Pubs and restaurants should be given a 'drinking up time' after the curfew, the hospitality board has said, after venues experienced a 'dangerous pinch point' at 10pm as they were forced to close.
Diners and pub-goers spilled on to city centre streets at the same time across the country, flooding public transport as they were all forced to go home at the same time.
As well as the heavy economic impact hospitality businesses expect the curfew to have on their businesses, they also worry that making everyone leave at once will cause the virus to spread more than before, when councils ensured licensed venues had staggered closing times.
Industry leaders pointed to Wales, which has a 20-minute 'drinking-up' time after 10pm, while in the rest of the UK everyone has to be off the premises as the curfew ends.
Kate Nicholls, CEO of UK Hospitality told The Telegraph: “A staggered closing time would be beneficial in reducing transmissions. A hard 10pm curfew was always going to lead to pinch point of customers leaving pubs en masse. We made that point to the Government and called for a drinking up time to be included in the regulations. The first night under the curfew highlighted the problem with taking away staggered closing times and forcing everyone out onto the streets together. The Government should change the new rule to include a drinking up time. That way there would be some flexibility and reduce the risk of a log jam of customers leaving venues.”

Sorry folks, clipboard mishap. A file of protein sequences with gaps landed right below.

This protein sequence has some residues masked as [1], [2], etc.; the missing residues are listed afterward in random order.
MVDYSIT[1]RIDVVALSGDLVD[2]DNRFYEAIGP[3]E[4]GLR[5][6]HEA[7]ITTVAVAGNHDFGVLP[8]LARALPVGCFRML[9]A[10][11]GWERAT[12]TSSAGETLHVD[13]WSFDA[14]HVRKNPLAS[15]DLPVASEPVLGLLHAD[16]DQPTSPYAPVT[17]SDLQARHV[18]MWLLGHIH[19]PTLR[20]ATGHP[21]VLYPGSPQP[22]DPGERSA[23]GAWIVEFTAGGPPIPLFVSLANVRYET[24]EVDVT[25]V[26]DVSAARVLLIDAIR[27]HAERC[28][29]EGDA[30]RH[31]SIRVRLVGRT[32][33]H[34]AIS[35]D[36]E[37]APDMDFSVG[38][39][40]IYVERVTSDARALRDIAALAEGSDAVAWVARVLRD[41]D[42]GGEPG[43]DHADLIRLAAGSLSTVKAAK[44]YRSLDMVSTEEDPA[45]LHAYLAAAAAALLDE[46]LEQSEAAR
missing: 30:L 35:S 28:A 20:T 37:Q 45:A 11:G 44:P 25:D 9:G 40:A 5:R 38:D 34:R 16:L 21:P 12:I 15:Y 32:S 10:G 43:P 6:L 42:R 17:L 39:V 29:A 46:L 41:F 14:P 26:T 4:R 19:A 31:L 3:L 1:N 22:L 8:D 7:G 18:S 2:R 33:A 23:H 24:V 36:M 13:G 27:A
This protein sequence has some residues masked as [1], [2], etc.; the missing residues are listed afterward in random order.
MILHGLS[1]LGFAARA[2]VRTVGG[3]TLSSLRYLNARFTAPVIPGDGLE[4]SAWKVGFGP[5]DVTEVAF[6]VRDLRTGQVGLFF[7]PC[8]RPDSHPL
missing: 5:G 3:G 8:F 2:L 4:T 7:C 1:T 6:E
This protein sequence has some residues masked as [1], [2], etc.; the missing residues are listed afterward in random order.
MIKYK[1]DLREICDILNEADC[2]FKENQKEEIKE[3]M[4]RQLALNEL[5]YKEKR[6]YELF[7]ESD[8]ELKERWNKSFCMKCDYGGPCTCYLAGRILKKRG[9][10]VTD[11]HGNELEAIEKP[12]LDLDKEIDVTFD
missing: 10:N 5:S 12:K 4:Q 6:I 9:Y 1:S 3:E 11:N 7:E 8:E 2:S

Restaurants hit out at the heavy police presence, with officers entering the premises before the curfew to speak to diners, force them to pay and not let them finish their dinner.
Julian Bartlett, who runs Hakata Ramen and Bar on Bermondsey Street, London, said: "Our restaurant, on Bermondsey St, last night visited by police at 21:50 telling customers that they have pay now and leave the premises by 22:00. No reasonable period to finish their meal. This will destroy us. Hospitality venues are one of safest place to be outside of the home."
Neighbourhood restaurants said that the curfew was simply causing customers to order takeaway alcohol and drink it in each others' homes.
Brodie Meah, who runs Top Cuvée in Highbury, told The Telegraph: "A drinking up time would be a lot better.
"At 10 it was like old school kicking out the pub. Everyone was out the front at the same time! It really doesn't make sense to me. Putting people out onto the street en masse has been a problem in Britain in the past so whoever has made this decision has never been to a bar or restaurant that isn't a private member's club.
"We have a takeaway license, we are a neighbourhood restaurant and we noticed a lot of people were taking a bottle home to go to each others' houses" .
Restaurants said they took far less money than usual, as they had to cut a service to be able to close at 10.
Jackson Boxer, who runs Orasay in Notting Hill, said: "First night: guests were lovely and supportive as always," he said. "However the numbers are deeply alarming. Spend per head 30% down. Covers diminished by about the same."
"There has to be a reversal, or some really significant funding, way more effective than what's been announced," he added. "And I refuse to sacrifice a single member of my team for this."